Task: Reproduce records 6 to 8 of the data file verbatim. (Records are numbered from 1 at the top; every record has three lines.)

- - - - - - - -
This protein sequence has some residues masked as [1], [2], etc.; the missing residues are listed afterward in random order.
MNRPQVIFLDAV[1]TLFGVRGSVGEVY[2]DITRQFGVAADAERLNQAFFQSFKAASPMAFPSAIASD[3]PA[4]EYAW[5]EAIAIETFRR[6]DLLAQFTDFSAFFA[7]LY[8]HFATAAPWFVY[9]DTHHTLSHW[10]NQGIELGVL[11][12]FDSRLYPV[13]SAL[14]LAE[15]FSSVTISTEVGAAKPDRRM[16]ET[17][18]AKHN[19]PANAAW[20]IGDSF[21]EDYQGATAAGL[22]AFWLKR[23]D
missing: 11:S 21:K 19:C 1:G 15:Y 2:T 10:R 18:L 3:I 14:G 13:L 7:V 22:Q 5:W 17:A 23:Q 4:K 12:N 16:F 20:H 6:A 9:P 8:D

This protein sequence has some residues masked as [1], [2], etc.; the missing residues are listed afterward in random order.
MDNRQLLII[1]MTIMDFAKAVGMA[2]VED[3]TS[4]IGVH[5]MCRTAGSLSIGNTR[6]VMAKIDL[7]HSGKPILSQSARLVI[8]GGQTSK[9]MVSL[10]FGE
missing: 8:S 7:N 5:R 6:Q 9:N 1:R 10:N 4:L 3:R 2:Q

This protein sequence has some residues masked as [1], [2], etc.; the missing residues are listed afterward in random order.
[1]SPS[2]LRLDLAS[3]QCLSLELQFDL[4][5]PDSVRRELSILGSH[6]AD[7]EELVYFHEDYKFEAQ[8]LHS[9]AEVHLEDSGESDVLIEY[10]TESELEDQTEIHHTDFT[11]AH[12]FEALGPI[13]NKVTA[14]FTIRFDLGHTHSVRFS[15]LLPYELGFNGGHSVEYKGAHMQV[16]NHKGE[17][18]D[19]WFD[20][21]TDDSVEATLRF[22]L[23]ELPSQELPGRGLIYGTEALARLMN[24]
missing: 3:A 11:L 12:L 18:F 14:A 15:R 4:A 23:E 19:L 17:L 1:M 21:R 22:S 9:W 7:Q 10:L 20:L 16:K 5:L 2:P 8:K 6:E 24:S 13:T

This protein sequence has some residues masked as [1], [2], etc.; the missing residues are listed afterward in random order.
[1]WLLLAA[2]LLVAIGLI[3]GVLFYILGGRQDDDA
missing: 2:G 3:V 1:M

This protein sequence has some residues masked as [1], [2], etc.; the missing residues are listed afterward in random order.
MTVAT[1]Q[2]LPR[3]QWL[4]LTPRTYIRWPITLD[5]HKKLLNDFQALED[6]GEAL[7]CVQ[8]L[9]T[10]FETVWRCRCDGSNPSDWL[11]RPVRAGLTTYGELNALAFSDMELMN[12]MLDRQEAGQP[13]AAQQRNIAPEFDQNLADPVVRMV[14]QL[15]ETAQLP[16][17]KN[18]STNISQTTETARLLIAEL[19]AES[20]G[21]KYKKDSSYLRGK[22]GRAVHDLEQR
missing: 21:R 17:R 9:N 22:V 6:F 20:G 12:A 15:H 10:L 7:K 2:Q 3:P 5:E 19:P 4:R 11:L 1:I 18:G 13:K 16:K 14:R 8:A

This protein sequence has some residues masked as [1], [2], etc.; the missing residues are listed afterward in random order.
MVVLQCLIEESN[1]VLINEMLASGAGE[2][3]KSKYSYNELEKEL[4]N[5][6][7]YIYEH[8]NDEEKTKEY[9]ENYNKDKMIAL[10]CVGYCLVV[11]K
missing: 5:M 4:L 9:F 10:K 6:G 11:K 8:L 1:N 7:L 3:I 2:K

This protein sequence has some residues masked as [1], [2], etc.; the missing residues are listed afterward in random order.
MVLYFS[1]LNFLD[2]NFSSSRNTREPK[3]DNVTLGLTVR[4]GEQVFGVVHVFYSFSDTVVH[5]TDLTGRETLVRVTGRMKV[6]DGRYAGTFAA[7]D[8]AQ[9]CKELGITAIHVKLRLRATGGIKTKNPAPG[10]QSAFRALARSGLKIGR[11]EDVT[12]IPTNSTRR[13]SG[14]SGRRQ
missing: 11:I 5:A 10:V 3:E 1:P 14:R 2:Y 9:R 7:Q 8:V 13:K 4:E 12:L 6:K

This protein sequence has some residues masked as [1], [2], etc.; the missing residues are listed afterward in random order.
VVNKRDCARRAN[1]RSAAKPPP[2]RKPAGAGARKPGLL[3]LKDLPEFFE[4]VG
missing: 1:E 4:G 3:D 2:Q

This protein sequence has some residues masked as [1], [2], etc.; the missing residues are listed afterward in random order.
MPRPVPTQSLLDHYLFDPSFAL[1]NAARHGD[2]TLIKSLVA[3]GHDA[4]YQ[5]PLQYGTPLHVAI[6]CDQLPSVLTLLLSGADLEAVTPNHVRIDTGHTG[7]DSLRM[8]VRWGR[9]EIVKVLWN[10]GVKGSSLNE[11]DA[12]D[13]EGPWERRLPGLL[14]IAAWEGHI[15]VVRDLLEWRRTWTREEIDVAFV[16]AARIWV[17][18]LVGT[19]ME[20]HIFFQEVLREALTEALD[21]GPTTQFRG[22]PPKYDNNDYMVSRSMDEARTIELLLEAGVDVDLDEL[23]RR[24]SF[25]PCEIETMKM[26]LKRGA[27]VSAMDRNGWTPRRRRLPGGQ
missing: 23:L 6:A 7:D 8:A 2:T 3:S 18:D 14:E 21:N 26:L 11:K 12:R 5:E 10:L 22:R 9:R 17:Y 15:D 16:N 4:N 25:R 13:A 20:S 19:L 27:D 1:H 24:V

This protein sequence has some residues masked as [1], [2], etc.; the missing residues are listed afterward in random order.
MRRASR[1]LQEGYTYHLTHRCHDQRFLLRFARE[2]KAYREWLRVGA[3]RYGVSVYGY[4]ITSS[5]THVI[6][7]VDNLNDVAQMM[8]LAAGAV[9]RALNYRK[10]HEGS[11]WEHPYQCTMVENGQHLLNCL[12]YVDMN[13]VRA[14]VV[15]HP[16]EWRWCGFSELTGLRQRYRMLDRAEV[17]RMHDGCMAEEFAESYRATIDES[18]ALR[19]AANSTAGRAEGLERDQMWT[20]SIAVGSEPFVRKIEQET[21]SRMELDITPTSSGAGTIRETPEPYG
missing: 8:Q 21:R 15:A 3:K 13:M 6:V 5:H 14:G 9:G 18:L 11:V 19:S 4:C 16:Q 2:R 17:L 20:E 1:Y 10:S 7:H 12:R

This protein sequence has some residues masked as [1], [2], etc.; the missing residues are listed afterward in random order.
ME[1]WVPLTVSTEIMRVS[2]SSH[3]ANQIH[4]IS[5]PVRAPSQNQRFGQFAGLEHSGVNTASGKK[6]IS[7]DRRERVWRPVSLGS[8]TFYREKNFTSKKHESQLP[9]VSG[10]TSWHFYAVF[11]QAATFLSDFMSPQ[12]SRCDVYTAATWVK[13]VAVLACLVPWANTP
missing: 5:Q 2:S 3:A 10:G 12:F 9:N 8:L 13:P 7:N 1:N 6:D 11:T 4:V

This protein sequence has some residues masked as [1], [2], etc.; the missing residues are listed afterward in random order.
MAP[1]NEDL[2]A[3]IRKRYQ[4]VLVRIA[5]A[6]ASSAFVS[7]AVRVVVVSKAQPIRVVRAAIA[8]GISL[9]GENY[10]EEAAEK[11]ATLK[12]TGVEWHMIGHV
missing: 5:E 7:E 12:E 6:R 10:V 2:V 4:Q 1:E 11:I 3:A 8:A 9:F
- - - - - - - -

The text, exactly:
This protein sequence has some residues masked as [1], [2], etc.; the missing residues are listed afterward in random order.
MVVLQCLIEESN[1]VLINEMLASGAGE[2][3]KSKYSYNELEKEL[4]N[5][6][7]YIYEH[8]NDEEKTKEY[9]ENYNKDKMIAL[10]CVGYCLVV[11]K
missing: 5:M 4:L 9:F 10:K 6:G 11:K 8:L 1:N 7:L 3:I 2:K

This protein sequence has some residues masked as [1], [2], etc.; the missing residues are listed afterward in random order.
MVLYFS[1]LNFLD[2]NFSSSRNTREPK[3]DNVTLGLTVR[4]GEQVFGVVHVFYSFSDTVVH[5]TDLTGRETLVRVTGRMKV[6]DGRYAGTFAA[7]D[8]AQ[9]CKELGITAIHVKLRLRATGGIKTKNPAPG[10]QSAFRALARSGLKIGR[11]EDVT[12]IPTNSTRR[13]SG[14]SGRRQ
missing: 11:I 5:A 10:V 3:E 1:P 14:R 2:Y 9:R 7:Q 8:V 13:K 4:E 12:L 6:K

This protein sequence has some residues masked as [1], [2], etc.; the missing residues are listed afterward in random order.
VVNKRDCARRAN[1]RSAAKPPP[2]RKPAGAGARKPGLL[3]LKDLPEFFE[4]VG
missing: 1:E 4:G 3:D 2:Q